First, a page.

For strictly desktop listening, you’ll definitely benefit by investing in a high-quality desktop speaker system. Headphones are also a good match for HRA audio listening; the intimate listening environment created through ’phones lends itself to picking up the added nuance of hi-res files. High-quality options from traditional headphone makers, along with newcomers and speaker manufacturers looking to get in on the game, have exploded in recent years. And with a good pair of headphones in your arsenal, you may also want to consider an HRA-capable portable player for listening to hi-res tunes on the move.

Step 4: Play Time
The next step on your hi-res journey is probably the most fun: start collecting some music. The number of online stores that sell hi-res music is still somewhat limited compared with sites that offer compressed music for download, as is the overall range of content offered. Still, the online catalog is growing rapidly these days, with plenty of selections across a wide range of music genres.

The best known of HRA music download sites is probably HDtracks. This destination boasts an extensive collection of classical, jazz, rock and world music in 24-bit FLAC, ALAC, WAV and AIFF formats, much of it available in 88-, 96-, 176- and 192-kHz sample rates. Miles Davis, Black Sabbath, Richard Wagner, Led Zeppelin, even contemporary pop like Lady Gaga—it’s all there in hi-res. Another go-to site for HRA downloads is Acoustic Sounds’ Super HiRez store. While the selection here isn’t yet as extensive as what you’ll find at HDtracks, the site boasts plenty of titles available in the DSD format that some audiophiles prefer, including plenty of great classics such as Dave Brubeck’s Time Out, Steely Dan’s Gaucho, Michael Jackson’s Thriller and many others. And keep an eye out as well for the promised launch of hi-res streaming from the Tidal music service, which at this writing offers lossless CD-quality digital streaming (along with competitor Deezer). The company plans to bring its extensive music catalog to the streaming realm via Meridian’s MQA (Master Quality Authenticated) technology, a new compression scheme that allows heavy-bandwidth hi-res files to be shrunk down for Web streaming while still retaining their perceived quality at the receiving end. You can discover more hi-res music sites in “Where To Find Hi-Res Music”.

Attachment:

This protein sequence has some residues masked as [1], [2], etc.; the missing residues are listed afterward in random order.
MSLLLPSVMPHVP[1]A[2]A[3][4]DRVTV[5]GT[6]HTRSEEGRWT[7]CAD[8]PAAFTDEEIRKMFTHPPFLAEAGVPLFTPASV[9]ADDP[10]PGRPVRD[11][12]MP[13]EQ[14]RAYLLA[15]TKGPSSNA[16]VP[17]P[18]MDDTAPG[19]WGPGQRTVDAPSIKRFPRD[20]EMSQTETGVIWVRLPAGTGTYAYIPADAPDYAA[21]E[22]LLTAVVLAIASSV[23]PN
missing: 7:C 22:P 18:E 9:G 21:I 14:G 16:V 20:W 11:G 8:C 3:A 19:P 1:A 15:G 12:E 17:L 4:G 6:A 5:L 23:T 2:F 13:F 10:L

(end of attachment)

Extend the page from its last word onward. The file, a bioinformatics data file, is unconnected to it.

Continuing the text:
Flying High
Now that you’ve got your HRA software, hardware and music library in order, it’s time to sit back and luxuriate in all that hi-res goodness. Careful listeners will find much to appreciate in the meticulously mastered titles that are characteristic of the best HRA downloads, as compared with traditional CD. And Hi-Res Audio offers an enormous technical advantage over regular highly compressed downloads from the likes of iTunes and Amazon. If you truly care about sound quality and engaging with your music, you owe it to yourself to check it out.

brenro's picture

I'm pretty old school. Extensive LP and CD library. I have a couple of CD's ripped from HD Tracks downloads and yes, they sound fantastic. My issue is storage. If I acquire a vast catalog of downloaded music in a high resolution format aren't I also needing a great deal of hard drive storage space? Granted it will take up less space than a CD or LP collection but aren't we still talking many many terabytes of data?

trynberg's picture

Yes, but that is cheap. I have two 3TB drives (one is physical backup). They're under $150 these days.

brenro's picture

Yes hard drives are selling at bargain basement prices these days. The issue for me is I would need an entire forest of them to equal several thousand CD's worth of downloads. These files are BIG!

mtymous1's picture

...and availability, for that matter.

If you're going to have nothing but disk-hungry, DSD 128 files, then you'll get only roughly 250 albums per 1 TB of disk space.

It's not like every digitized album is available in DSD 128.

I recently ripped 400+ CDs at 44.1/16 and it only cost me 138GB worth of space.

trynberg's picture